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Taylor v. Gains

United States District Court, E.D. Missouri, Eastern Division

October 28, 2019

DOMINIQUE R. TAYLOR, Plaintiff,
v.
PEARL GAINS, Defendant.

          MEMORANDUM AND ORDER

          RONNIE L. WHITE UNITED STATES DISTRICT JUDGE.

         This matter is before the Court upon review of the file. On October 2, 2019, the Court ordered plaintiff to show cause as to why this matter should not be dismissed for lack of subject matter jurisdiction. The Court warned plaintiff that a failure to timely comply with the Order could result in dismissal of this action without further notice. On October 15, 2019, plaintiff filed a document with the Court making new, serious allegations against the named defendant and others. Nothing else has been filed in response to the Show Cause Order, and the time for doing so has expired. Having carefully reviewed the file and construing plaintiffs supplemental filing as a Show Cause response, the Court will dismiss this action without prejudice pursuant to Federal Rule of Civil Procedure 12(h)(3) for lack of subject matter jurisdiction.

         Background

         Plaintiff brings this civil action against his defendant grandmother for "illegally" taking him to the hospital against his will and forcing him to incur thousands in medical bills for the hospital services he subsequently received there. ECF No. 1 at 5. Plaintiff asserts that instead of taking him to the hospital, his grandmother should have called the police and had them take him. It is unclear how the police's involvement would have prevented plaintiff from incurring hospital bills.

         Plaintiff seeks recovery of the hospital bill amount from his grandmother. In his complaint, he states that the amount is "[$]60, 000 or 75, 000." Id. However, plaintiff filed a copy of his hospital bill indicating a total of $26, 330.40 for a hospital stay from January 22, 2016 through February 4, 2016 - the same time period for his hospital stay that was alleged in his complaint. ECF No. 5 at 2-5.

         According to the complaint, plaintiff and his grandmother defendant are both citizens of the state of Missouri. Because federal courts are courts of limited jurisdiction and it did not appear from the allegations of the complaint that this Court has jurisdiction to hear this matter, the Court issued an Order directing plaintiff to show cause to why this Court has subject matter jurisdiction. ECF No. 6.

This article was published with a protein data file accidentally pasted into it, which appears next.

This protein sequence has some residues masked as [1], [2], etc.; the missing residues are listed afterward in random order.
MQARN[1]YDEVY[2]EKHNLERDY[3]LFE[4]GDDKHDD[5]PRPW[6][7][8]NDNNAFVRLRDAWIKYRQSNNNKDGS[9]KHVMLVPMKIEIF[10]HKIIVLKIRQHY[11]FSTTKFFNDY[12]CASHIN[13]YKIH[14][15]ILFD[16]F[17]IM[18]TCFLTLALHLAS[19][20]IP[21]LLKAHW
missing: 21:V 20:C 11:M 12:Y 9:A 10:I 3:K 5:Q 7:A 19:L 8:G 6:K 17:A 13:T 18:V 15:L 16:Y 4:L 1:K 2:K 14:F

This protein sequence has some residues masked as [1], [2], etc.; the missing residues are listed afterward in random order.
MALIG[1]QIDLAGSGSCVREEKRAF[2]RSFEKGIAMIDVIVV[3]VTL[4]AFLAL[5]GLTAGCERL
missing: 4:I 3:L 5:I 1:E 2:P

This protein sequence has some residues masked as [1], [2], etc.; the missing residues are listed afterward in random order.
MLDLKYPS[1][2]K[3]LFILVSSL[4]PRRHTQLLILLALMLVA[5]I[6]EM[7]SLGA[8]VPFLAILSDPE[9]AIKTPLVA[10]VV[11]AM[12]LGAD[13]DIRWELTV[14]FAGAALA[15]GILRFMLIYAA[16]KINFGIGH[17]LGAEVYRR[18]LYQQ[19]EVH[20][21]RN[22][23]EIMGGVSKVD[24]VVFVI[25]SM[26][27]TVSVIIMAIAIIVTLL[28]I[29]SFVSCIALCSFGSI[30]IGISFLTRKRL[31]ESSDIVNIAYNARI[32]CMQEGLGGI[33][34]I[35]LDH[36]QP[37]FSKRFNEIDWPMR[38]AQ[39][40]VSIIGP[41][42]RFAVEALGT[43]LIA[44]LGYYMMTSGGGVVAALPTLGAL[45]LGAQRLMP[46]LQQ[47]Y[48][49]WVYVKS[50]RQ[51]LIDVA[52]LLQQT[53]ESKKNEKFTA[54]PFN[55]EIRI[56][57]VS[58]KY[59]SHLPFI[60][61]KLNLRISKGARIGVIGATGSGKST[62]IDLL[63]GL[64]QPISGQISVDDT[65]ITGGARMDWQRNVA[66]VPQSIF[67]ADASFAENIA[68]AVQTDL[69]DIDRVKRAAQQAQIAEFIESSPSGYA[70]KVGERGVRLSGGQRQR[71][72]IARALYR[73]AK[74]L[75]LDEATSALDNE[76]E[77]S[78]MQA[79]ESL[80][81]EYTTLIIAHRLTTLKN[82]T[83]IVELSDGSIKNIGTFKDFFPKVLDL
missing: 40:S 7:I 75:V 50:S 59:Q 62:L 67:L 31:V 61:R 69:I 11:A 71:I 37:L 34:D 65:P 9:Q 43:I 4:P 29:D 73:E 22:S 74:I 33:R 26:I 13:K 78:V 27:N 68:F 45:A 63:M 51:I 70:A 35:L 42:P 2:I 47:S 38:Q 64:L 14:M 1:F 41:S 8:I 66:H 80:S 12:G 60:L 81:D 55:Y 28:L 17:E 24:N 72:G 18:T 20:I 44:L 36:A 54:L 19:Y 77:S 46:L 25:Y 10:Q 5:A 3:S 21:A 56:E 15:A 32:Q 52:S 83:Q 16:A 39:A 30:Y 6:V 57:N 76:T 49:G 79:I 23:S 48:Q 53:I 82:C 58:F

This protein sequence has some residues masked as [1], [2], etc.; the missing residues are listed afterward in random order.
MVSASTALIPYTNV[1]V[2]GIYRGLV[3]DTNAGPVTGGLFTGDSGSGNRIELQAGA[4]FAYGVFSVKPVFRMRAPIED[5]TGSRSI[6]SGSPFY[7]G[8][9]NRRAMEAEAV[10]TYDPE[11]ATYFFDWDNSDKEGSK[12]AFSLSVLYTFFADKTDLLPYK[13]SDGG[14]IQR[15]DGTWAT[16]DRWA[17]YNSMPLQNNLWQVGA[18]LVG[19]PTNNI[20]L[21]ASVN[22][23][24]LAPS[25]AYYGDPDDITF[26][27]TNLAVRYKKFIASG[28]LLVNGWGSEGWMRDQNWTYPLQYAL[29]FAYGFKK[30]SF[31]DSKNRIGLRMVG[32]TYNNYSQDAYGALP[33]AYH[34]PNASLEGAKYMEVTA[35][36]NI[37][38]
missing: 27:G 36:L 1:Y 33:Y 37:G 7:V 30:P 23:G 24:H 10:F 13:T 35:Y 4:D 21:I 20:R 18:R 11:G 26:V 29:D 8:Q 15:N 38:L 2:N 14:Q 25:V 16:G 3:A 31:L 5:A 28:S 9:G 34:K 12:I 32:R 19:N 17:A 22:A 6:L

On October 15, 2019, plaintiff filed a document with the Court which the Court construes as a response to the Court's Order. ECF No. 7. The document restates plaintiffs allegations against his grandmother regarding her taking him to the hospital instead of calling the police. The document then makes similar allegations against plaintiffs mother, who is not a named defendant in this suit. Plaintiff then makes new and disturbing allegations of being raped, tortured, kidnapped, and forced into a religion. Id. at 1. It is unclear who these new allegations are against or when they occurred. They are completely unrelated to the allegations of the initial complaint.

         Plaintiff never directly makes any argument regarding jurisdiction over this matter. The only statement made in this responsive filing related to jurisdiction is that plaintiff states that his hospital bill cost him "75000 dollars or so." Id. He provides no documentation to support this assertion or to rebut his previously filed hospital bill.

         Discussion

         "In every federal case the court must be satisfied that it has jurisdiction before it turns to the merits of other legal arguments." Carlson v. Arrowhead Concrete Works, Inc., 445 F.3d 1046, 1050 (8th Cir. 2006). The Court has the duty to determine its jurisdiction, and raise the issue of subject matter jurisdiction sua sponte, if necessary. See City of Kansas City, Mo. v. Yarco Co., Inc., 625 F.3d 1038, 1040 (8th Cir. 2010). The Court must dismiss any action over which it determines that it lacks subject matter jurisdiction. Fed.R.Civ.P. 12(h)(3).

         This Court has jurisdiction to hear cases involving the Constitution, laws, or treaties of the United States under 28 U.S.C. § 1331, and to hear cases where diversity jurisdiction exists under 28 U.S.C. § 1332. Under 28 U.S.C. § 1332, the Court has diversity jurisdiction over cases where the parties reside in different states and where the amount in controversy is more than $75, 000.

         Nothing in plaintiffs complaint or responsive filing indicates that the Court has jurisdiction over this matter. The instant action does not arise under the Constitution, laws, or treaties of the United States, so federal question jurisdiction pursuant to 28 U.S.C. § 1331 is inapplicable. Diversity jurisdiction under 28 U.S.C. § 1332 does not exist here because plaintiff states that he and defendant are both citizens of the same state. See ECF No. 1 at 3-4. As a result, this case will be dismissed without prejudice for lack of jurisdiction.

         Accordingly, IT IS HEREBY ORDERED that that this case is DISMISSED without prejudice pursuant to Federal Rule of Civil Procedure ...


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